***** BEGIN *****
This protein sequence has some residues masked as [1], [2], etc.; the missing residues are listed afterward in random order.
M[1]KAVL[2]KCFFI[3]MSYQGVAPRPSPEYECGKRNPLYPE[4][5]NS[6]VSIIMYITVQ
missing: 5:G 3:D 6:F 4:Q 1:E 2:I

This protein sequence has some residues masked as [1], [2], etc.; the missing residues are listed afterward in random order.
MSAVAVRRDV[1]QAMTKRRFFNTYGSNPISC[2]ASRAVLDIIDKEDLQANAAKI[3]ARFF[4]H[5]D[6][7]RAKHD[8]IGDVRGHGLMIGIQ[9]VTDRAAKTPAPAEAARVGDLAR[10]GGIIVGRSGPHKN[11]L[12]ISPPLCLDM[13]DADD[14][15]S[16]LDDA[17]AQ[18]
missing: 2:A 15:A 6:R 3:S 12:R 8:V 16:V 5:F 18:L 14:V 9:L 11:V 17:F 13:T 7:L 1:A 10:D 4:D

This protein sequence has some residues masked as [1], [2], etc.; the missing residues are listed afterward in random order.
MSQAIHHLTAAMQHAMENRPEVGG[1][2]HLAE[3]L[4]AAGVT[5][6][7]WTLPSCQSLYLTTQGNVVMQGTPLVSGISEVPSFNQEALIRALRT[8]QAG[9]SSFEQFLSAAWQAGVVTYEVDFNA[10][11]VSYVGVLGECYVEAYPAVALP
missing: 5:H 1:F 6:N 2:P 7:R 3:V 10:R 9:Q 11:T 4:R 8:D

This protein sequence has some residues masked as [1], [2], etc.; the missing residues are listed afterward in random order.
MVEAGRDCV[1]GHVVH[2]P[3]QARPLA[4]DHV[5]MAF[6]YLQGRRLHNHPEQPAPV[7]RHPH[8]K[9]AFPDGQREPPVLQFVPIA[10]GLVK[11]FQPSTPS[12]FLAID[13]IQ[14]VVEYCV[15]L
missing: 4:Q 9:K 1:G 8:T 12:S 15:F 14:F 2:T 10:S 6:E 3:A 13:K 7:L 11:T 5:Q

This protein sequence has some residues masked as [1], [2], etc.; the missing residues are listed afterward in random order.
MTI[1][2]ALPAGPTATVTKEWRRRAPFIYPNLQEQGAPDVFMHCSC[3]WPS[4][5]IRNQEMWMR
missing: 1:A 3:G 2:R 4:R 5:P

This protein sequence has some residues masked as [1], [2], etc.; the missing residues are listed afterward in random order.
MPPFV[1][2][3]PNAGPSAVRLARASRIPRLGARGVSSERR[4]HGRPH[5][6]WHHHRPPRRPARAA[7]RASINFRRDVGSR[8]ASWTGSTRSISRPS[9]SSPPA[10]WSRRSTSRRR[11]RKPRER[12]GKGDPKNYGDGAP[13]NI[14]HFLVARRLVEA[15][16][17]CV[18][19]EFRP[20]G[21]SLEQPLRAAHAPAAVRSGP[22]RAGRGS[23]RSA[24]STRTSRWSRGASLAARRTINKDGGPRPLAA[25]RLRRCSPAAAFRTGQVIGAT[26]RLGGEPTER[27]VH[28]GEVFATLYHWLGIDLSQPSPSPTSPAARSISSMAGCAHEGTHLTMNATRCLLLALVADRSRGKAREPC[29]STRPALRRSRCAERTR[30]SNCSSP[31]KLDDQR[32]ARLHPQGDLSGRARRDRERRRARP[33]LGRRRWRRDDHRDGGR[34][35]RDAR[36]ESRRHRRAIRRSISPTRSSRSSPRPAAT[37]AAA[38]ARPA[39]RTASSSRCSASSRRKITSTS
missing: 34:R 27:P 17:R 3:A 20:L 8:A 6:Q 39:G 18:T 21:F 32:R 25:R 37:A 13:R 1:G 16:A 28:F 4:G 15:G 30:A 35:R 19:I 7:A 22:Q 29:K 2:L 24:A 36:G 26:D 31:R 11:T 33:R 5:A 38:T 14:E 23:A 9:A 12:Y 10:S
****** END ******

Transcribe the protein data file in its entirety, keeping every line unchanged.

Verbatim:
This protein sequence has some residues masked as [1], [2], etc.; the missing residues are listed afterward in random order.
M[1]KAVL[2]KCFFI[3]MSYQGVAPRPSPEYECGKRNPLYPE[4][5]NS[6]VSIIMYITVQ
missing: 5:G 3:D 6:F 4:Q 1:E 2:I

This protein sequence has some residues masked as [1], [2], etc.; the missing residues are listed afterward in random order.
MSAVAVRRDV[1]QAMTKRRFFNTYGSNPISC[2]ASRAVLDIIDKEDLQANAAKI[3]ARFF[4]H[5]D[6][7]RAKHD[8]IGDVRGHGLMIGIQ[9]VTDRAAKTPAPAEAARVGDLAR[10]GGIIVGRSGPHKN[11]L[12]ISPPLCLDM[13]DADD[14][15]S[16]LDDA[17]AQ[18]
missing: 2:A 15:A 6:R 3:S 12:R 8:V 16:V 5:F 18:L 14:V 9:L 11:V 17:F 13:T 7:L 1:A 10:D 4:D

This protein sequence has some residues masked as [1], [2], etc.; the missing residues are listed afterward in random order.
MSQAIHHLTAAMQHAMENRPEVGG[1][2]HLAE[3]L[4]AAGVT[5][6][7]WTLPSCQSLYLTTQGNVVMQGTPLVSGISEVPSFNQEALIRALRT[8]QAG[9]SSFEQFLSAAWQAGVVTYEVDFNA[10][11]VSYVGVLGECYVEAYPAVALP
missing: 5:H 1:F 6:N 2:P 7:R 3:V 10:R 9:Q 11:T 4:R 8:D

This protein sequence has some residues masked as [1], [2], etc.; the missing residues are listed afterward in random order.
MVEAGRDCV[1]GHVVH[2]P[3]QARPLA[4]DHV[5]MAF[6]YLQGRRLHNHPEQPAPV[7]RHPH[8]K[9]AFPDGQREPPVLQFVPIA[10]GLVK[11]FQPSTPS[12]FLAID[13]IQ[14]VVEYCV[15]L
missing: 4:Q 9:K 1:G 8:T 12:S 15:F 14:F 2:T 10:S 6:E 3:A 13:K 7:L 11:T 5:Q

This protein sequence has some residues masked as [1], [2], etc.; the missing residues are listed afterward in random order.
MTI[1][2]ALPAGPTATVTKEWRRRAPFIYPNLQEQGAPDVFMHCSC[3]WPS[4][5]IRNQEMWMR
missing: 1:A 3:G 2:R 4:R 5:P

This protein sequence has some residues masked as [1], [2], etc.; the missing residues are listed afterward in random order.
MPPFV[1][2][3]PNAGPSAVRLARASRIPRLGARGVSSERR[4]HGRPH[5][6]WHHHRPPRRPARAA[7]RASINFRRDVGSR[8]ASWTGSTRSISRPS[9]SSPPA[10]WSRRSTSRRR[11]RKPRER[12]GKGDPKNYGDGAP[13]NI[14]HFLVARRLVEA[15][16][17]CV[18][19]EFRP[20]G[21]SLEQPLRAAHAPAAVRSGP[22]RAGRGS[23]RSA[24]STRTSRWSRGASLAARRTINKDGGPRPLAA[25]RLRRCSPAAAFRTGQVIGAT[26]RLGGEPTER[27]VH[28]GEVFATLYHWLGIDLSQPSPSPTSPAARSISSMAGCAHEGTHLTMNATRCLLLALVADRSRGKAREPC[29]STRPALRRSRCAERTR[30]SNCSSP[31]KLDDQR[32]ARLHPQGDLSGRARRDRERRRARP[33]LGRRRWRRDDHRDGGR[34][35]RDAR[36]ESRRHRRAIRRSISPTRSSRSSPRPAAT[37]AAA[38]ARPA[39]RTASSSRCSASSRRKITSTS
missing: 34:R 27:P 17:R 3:A 20:L 8:A 6:Q 39:G 18:T 21:F 32:R 25:R 37:A 13:R 1:G 16:A 28:F 4:G 15:G 30:A 35:R 19:I 7:A 22:Q 29:K 2:L 24:A 36:G 26:D 31:R 11:T 33:R 5:A 38:T 14:E 23:A 9:A 12:Y 10:S